Longford resident caught up in Covid-19 hoax flight nightmare

Kevin Forde


Kevin Forde



Gardaí on the runway in Dublin airport

Gardaí on the runway in Dublin airport

A Longford resident, who was on the recent flight from Amsterdam to Dublin where a Dutch man falsely claimed he had been in contact with his mother who had coronavirus, has spoken out over the terrifying ordeal. 

Job Van Der Broek, a 30-year-old trainee driving instructor, caused huge upset on the Aer Lingus flight due to arrive in Dublin Wednesday, March 11, as he refused to comply with in-flight policies and allow the air hostesses to conduct the safety demonstration. 

According to reports, the man also refused to hang up a call on his phone or place it in airplane mode, with the situation soon turning hostile. The incident was described as extremely upsetting and resulted in tears for some of the on-board flight attendants. 

Also read: Man jailed for hoax Covid-19 claim on Dublin bound flight

After the plane landed in Dublin, passengers were left stranded on the runway while HSE workers and members of An Garda Síochána dealt with the incident. The man in question is said to have treated the incident as a joke, attempting to take pictures with gardaí and HSE staff.  He was subsequently jailed for 2 months and was later granted bail. 

Dwain E. Schouten, a resident of Teffia Park in Longford and Kinnegad native, was on the flight in question on Wednesday, March 11, returning from a visit to his father. 

He told the Leader: “I was visiting my father in Amersfoort as I was worried about him.”

Dwain, who was sitting on the emergency exit of the flight, first realised something wasn’t right when he saw a stewardess going into the cockpit. 

He stated: “A lovely stewardess called Aoife gave the game away that something was up.

“The head stewardess went into the cockpit, which never happens.

“Shortly after, the head stewardess reported back to the captain again for a second time.”

It wasn’t long before all passengers soon realised something was up, with the captain requesting passengers remain seated upon arrival in Dublin. 

Dwain said: “The captain asked everyone to remain seated when we landed. 

“I remained seated before the announcement, but so did others. It's kinda like we knew something serious was up.”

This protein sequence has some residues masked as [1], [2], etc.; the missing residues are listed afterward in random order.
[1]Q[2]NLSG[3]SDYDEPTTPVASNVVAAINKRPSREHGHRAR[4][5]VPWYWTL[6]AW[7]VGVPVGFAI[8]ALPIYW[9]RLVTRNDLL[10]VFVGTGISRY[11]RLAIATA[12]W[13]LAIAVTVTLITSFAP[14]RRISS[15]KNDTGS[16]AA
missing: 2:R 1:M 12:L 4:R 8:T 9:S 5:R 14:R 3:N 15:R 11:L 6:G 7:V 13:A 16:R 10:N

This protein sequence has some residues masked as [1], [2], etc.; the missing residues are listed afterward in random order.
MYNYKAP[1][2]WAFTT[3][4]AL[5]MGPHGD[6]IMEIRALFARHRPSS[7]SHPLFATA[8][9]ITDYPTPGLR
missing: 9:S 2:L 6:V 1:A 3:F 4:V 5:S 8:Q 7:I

This was when Dwain and fellow passengers spotted the arrival of two garda jeeps on the runway, a number which soon increased to six. The plane was immediately quarantined for a HSE and garda inspection, a worrying experience for passengers as gardaí boarded the plane equipped with face masks. 

Dwain recounted: “I asked the guy in front of me if he had seen anything like that before and he said he hadn’t.

“The guards boarded the plane first, three of them. One was wearing a mask, one had taken his off and the other didn’t bother with one.

“We were maybe on the runway for an hour and forty minutes.” Dwain said. 

An on-flight image captured by Dwain

The Teffia resident praised air stewardesses on board for their professionalism during the ordeal, before describing the terrible feeling among passengers thinking they had been exposed to the Covid-19 virus. 

He said: “The flight attendants were very professional. If they cried, they cried when we left and I wouldn’t blame them. 

“The man was laughing. I had a private chat with one stewardess, but I knew she was very nervous. She told me what he had said and we helped calm each other down. 

“She then let me use her phone to ring my ex as I was supposed to have my son Micheal this weekend. Obviously, if I am exposed, that can't happen.

Continuing he said: “You're led to believe you have been exposed to a virus. That's a bloody terrible feeling. I was surprised we were even let off the plane.”

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